Although her workers compensation claim had been settled years ago, a viewer still has problems. Is it possible to reopen her case? Workers compensation attorneys Greg Fellerman and Ed Ciarimboli explain.
Dave Kuharchik: We’re going to address a workers comp issue in this edition of “The Law & You.” The guys are dressed up in their best sports jackets. They are attorneys Greg Fellerman and Ed Ciarimboli. Here in the virtual law center. Welcome, tonight.
Ed Ciarimboli: Dave, we need a bucket of ice. It’s hot. It’s hot and sticky out.
Dave: We’ll get you guys some cold water. We’ll fill the mug’s here or something. All right, here’s the question tonight and this involves Mary in Bloomsburg. She says, “I settled my workers compensation case by way of a compromise and release a few years ago and I am still having problems.” So can Mary reopen her case?
Ed: Nope. That’s it.
Dave: That simple? She signed off.
Ed: Well, she signed off. There’s a compromise of release, the operative terminology that is a release. And what happens is there’s a whole hearing. The judge goes through a whole question-and-answer session with you and they had to do that with you in settling your case so you understood that once you close it, that’s it. You can’t reopen it. So, the release is pretty comprehensive. I mean, the short answer, very simple answer is no, in the absence of some type of fraud.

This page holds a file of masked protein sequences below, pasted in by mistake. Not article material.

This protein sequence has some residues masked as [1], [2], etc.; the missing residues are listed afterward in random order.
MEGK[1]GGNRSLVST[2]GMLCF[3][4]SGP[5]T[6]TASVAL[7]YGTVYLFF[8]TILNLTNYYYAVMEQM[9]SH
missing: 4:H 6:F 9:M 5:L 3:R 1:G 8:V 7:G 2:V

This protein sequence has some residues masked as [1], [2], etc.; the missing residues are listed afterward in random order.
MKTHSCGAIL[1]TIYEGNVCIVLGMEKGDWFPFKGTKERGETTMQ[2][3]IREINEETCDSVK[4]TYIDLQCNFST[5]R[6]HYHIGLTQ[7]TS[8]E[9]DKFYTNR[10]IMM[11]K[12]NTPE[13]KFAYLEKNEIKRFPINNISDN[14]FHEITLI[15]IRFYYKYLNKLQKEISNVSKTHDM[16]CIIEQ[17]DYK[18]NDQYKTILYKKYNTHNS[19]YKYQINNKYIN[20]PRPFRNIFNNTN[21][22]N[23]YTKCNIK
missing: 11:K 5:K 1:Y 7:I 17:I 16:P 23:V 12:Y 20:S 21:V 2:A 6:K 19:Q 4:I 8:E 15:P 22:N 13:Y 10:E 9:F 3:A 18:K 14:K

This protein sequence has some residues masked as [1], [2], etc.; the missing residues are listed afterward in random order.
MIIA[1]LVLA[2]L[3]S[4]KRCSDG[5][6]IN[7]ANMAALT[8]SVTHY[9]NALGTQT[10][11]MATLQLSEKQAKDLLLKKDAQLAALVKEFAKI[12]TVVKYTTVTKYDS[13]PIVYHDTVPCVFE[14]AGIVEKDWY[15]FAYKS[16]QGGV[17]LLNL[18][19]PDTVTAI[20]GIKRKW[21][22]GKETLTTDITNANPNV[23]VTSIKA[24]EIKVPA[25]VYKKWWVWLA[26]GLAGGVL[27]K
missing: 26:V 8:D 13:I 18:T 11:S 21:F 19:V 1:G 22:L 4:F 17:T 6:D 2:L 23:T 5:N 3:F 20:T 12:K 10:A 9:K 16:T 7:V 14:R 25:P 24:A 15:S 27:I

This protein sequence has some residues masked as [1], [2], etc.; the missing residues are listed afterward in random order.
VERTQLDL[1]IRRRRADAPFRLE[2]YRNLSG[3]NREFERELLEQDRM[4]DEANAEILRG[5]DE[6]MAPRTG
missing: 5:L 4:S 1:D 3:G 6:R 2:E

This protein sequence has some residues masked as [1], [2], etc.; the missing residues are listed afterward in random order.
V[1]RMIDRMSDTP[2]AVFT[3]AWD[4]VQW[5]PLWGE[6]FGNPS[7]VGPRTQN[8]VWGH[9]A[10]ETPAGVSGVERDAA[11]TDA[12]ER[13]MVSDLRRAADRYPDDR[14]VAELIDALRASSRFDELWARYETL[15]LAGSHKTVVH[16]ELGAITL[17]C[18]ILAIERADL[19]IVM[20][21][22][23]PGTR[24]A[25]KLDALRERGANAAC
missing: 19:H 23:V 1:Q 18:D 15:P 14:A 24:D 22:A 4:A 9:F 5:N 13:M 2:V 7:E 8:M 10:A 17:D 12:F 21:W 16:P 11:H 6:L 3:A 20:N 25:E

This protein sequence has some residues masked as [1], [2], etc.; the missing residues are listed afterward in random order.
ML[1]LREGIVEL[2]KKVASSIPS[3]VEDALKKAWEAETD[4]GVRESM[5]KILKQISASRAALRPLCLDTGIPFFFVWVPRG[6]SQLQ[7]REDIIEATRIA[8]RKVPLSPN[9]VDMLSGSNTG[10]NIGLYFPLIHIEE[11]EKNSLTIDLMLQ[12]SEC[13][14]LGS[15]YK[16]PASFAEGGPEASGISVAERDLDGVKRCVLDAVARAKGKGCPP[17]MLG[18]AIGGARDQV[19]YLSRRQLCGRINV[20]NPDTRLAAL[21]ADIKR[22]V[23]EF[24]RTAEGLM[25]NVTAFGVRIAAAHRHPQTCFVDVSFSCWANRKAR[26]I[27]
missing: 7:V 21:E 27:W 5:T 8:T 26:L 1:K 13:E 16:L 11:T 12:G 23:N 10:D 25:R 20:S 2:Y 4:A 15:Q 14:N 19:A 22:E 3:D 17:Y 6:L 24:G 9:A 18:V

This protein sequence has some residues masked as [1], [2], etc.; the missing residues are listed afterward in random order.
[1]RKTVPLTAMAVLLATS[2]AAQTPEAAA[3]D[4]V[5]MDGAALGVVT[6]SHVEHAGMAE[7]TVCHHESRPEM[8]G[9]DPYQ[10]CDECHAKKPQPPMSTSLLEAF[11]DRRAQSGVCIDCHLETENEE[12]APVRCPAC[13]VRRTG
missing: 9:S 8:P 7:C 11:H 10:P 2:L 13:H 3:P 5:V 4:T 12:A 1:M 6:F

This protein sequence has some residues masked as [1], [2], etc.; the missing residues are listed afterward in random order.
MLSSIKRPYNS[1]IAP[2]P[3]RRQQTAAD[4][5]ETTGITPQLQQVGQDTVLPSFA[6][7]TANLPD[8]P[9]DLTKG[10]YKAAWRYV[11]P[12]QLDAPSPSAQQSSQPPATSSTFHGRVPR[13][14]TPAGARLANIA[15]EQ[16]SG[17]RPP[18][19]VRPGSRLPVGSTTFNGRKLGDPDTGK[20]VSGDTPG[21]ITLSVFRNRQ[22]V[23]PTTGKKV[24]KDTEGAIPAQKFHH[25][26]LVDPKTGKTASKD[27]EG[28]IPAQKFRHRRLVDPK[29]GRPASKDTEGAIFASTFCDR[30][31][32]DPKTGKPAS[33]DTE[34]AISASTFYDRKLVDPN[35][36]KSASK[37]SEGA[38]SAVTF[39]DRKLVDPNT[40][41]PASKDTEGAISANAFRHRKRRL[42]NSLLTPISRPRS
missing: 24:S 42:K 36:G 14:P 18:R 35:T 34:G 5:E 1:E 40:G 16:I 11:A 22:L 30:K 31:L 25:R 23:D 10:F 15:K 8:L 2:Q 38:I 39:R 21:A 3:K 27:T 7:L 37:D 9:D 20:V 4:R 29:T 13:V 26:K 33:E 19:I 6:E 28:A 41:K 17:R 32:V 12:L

Greg Fellerman: We’ve never seen that in all the years that we’ve been practicing. The workers compensation system is very good. The judges do a really, really good job on making sure you understand what you’re getting into. They go through the document, there’s a hearing, you read, you sign, you initial.
Ed: There’s a transcript of it.
Greg: The judges, they really do an excellent job, I have to be honest. We’ve done a zillion of them. And they make sure that you understand. And if you don’t understand, you haven’t read it, the judge will stop the whole hearing, tell them to go outside and read it, go over it with them again. Excellent job. And again, when you enter into these legal situations, and some people do it without lawyers, it’s good to get that legal advice. The judge does a great job. But these are very serious matters you’re resolving by the way of a compromise of release. Very serious.
Ed: Yeah, you’re giving up your rights. When you settle a case, you’re essentially saying, “I am settling it. I got my money. And, as a result, I’m giving up any further right to receive any additional compensation or medical treatment.” And that’s why it’s really so important to make sure from day one, as we always say, call a lawyer. And make sure that they’re walking through this process with you in order to understand it fully.
Dave: All right, results matter. Attorneys Greg Fellerman and Ed Ciarimboli, guys thanks so much.
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